According to Mandinach and Cline, educators go through 4 stages of development with their use of technology:

Teacher confidence

Based upon the work of Mandinach & Cline.

With this in mind, as leaders of technology in our establishments, we need to be mindful of our responsibility to our students and our staff when it comes to technology use. Strategic planning and building in  training for staff is critical if we want transformational learning happening.

As discussed in previous posts, the importance of SAMR should be underlined here further. It’s all good wanting to have redefinition level opportunities going on in the classroom but if you have a team of staff who (despite being great at PCK (Pedagogical Content Knowledge)) are stuck at Survival level, you’re not going to get much other than enhancement opportunities for learning, if at all. Scaffolding for staff and often for students too, will provide opportunities for the Technological improvements to come. This will support staff (and students) to gain mastery (and more) in their use of technology.

Tips for ensuring TPACK rather than PCK

  • Create a learning and sharing culture where there are opportunities for staff to develop their technological skill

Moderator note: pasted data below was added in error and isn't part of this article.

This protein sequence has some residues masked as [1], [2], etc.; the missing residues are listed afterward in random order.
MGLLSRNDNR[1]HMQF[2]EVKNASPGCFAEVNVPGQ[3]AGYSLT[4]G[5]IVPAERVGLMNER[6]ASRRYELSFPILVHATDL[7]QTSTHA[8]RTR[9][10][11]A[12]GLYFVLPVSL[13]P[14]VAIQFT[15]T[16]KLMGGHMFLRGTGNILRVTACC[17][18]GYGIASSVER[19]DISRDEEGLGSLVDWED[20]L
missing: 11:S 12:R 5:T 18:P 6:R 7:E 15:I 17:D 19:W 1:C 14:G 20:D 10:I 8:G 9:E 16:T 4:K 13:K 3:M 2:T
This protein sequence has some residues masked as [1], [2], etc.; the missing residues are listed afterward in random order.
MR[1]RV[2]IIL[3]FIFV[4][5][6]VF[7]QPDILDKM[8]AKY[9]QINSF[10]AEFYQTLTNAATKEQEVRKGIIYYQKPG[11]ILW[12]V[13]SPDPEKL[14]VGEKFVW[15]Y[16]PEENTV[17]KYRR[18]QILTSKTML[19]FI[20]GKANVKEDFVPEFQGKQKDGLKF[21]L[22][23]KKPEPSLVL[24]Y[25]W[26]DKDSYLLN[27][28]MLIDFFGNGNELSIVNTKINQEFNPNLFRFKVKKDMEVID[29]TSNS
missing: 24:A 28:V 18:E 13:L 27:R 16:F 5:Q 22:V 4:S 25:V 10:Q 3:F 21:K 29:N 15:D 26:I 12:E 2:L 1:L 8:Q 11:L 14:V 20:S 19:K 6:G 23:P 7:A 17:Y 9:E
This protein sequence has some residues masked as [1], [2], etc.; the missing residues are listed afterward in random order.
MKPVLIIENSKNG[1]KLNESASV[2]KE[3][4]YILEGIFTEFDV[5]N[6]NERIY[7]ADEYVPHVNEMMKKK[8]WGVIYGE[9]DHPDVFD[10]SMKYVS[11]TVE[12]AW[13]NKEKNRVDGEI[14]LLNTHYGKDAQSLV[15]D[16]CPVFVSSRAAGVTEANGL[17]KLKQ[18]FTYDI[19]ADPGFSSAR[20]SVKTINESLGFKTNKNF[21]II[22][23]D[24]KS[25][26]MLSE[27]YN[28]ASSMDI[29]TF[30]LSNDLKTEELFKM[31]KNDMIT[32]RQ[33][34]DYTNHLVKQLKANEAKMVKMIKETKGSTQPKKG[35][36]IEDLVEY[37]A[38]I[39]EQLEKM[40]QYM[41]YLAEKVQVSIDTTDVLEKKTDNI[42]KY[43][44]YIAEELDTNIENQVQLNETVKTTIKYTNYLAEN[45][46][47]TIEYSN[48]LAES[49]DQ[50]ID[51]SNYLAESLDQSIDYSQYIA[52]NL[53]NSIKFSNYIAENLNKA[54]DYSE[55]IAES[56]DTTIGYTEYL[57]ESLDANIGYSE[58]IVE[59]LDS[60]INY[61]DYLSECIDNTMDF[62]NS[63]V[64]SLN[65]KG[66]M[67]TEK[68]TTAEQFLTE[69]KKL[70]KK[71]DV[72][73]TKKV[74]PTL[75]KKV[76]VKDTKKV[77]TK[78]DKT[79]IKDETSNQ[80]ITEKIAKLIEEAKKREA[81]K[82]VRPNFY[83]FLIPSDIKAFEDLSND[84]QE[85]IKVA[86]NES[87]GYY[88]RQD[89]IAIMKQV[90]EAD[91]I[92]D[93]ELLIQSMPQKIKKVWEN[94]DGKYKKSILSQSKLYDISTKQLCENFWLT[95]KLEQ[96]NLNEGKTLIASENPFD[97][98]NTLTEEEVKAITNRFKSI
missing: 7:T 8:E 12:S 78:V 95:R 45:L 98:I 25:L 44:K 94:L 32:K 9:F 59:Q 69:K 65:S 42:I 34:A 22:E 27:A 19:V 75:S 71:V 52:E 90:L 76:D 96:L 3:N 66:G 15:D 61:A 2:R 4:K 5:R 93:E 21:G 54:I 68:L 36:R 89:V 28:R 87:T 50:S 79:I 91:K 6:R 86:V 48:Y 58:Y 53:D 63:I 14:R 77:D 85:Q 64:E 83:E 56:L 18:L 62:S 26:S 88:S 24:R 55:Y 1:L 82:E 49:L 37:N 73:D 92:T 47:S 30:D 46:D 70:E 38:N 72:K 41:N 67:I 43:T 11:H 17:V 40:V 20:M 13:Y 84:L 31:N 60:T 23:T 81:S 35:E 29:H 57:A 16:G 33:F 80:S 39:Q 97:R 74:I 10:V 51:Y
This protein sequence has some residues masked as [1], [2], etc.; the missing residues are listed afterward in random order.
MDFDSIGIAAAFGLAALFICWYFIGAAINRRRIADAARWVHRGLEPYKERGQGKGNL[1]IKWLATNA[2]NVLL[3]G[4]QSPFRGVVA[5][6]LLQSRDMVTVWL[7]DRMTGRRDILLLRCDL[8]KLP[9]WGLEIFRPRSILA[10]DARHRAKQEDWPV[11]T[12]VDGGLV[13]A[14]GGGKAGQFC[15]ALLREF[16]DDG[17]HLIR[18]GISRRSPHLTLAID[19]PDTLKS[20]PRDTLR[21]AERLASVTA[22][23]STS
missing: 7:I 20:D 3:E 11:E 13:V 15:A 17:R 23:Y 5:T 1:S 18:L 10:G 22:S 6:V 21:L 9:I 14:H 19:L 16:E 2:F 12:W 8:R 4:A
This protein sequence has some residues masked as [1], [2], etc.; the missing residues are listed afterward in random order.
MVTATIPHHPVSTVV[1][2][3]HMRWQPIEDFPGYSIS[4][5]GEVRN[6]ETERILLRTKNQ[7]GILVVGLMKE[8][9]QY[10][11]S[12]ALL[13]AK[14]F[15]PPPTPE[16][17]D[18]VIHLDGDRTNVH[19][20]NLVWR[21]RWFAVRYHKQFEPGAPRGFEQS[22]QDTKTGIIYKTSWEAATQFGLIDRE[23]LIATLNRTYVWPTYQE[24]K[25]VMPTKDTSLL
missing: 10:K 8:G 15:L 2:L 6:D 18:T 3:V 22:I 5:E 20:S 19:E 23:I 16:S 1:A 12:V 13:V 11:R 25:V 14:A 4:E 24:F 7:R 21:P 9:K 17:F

• Run workshops organised as  school but run by colleagues or students who are already at Mastery or better level, to further support their development
  • Give students the opportunity to show their skills through Digital Leader opportunities. (More here).
  • Don’t let the technology dictate learning, combine pedagogy with content knowledge
  • Provide opportunities for staff to meet to discuss developments they have encountered using technology
  • Build a set of core apps which all staff can use at a mastery level so that consistency, confidence and competency can flourish

I would love to hear how these thoughts tie in with your thinking about the use of technology to support and enhance learning. Please drop me a line on Twitter or leave a comment below. I really would appreciate your thoughts / feedback.